Rare and wonderful
Nature's Notebook - Tim Abbott
August, 19, 2010
There is a stream in the Litchfield hills where I recently counted more than 200 wild brook trout in a single pool. It is the most unassuming tributary, the water very low now across much of its length. Yet at a bend in the stream the water is deeper, and a fly that settles here draws fish in a frenzy, some of them well over a foot long. I will not divulge its location, but perhaps even frustrated anglers will be satisfied just knowing that we still have such places.
There are superlative examples of rare and exemplary habitats here in the Litchfield hills. I have seen patches of old-growth forest, and a section of floodplain forest along the Housatonic that I believe may be the largest remnant of this natural community remaining in western New England. Our fens and seepage swamps and acidic ridge tops are all rare natural communities. Our part of Connecticut contains fully 25 percent of the state’s natural diversity.
There are other places here that are special because of personal associations.
There is the curve in the road where on a magical winter night I watched the aurora borealis sweep across the vault of heaven. The place where I saw wild turkeys for the first time, a few years after they were reintroduced to the Northeast in the 1970s. The place where my children and I first saw the spring salamander migration. These places have meaning because of such experiences, and are part of what grounds me in this place.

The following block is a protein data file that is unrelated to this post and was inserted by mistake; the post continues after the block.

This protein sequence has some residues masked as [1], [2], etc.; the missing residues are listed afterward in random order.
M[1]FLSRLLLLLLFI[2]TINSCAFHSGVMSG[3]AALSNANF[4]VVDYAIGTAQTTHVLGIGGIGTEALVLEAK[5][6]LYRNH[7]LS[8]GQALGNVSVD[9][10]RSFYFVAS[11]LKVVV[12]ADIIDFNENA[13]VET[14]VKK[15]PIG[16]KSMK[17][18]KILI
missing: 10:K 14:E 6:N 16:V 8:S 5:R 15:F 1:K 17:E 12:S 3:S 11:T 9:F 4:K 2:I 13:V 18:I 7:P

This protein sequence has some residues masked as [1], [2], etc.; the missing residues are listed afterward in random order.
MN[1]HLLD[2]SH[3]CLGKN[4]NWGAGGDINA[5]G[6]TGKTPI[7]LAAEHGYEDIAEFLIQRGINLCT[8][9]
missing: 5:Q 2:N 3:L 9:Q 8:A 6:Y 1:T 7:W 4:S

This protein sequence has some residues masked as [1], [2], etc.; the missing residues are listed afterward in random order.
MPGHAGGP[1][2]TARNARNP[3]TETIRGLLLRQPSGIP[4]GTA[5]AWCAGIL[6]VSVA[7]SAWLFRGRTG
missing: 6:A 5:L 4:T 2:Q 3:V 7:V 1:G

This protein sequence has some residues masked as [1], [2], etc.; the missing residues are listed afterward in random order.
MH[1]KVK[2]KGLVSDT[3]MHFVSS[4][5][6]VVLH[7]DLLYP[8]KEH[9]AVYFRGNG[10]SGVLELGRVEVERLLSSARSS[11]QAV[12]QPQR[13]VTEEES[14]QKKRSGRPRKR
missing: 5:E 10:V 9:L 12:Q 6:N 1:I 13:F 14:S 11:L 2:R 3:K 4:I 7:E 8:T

Sometimes life roils like those hidden high-energy springs that lie below the mountainside, those dark upwellings of silt that pulse with flecks of gold.
Sometimes it concentrates all its glory in the mottled sides of trout, or a scarlet stalk of Cardinal flower.
I am not needed to bear witness to all this beauty, for it has its own intrinsic value, yet in doing so I revive myself. I look for the unremarked jewels that lie at our feet, and still expect to be amazed by this land I know so well.
Tim Abbott is program director of Housatonic Valley Association’s Litchfield Hills Greenprint. His blog is at greensleeves.typepad.com.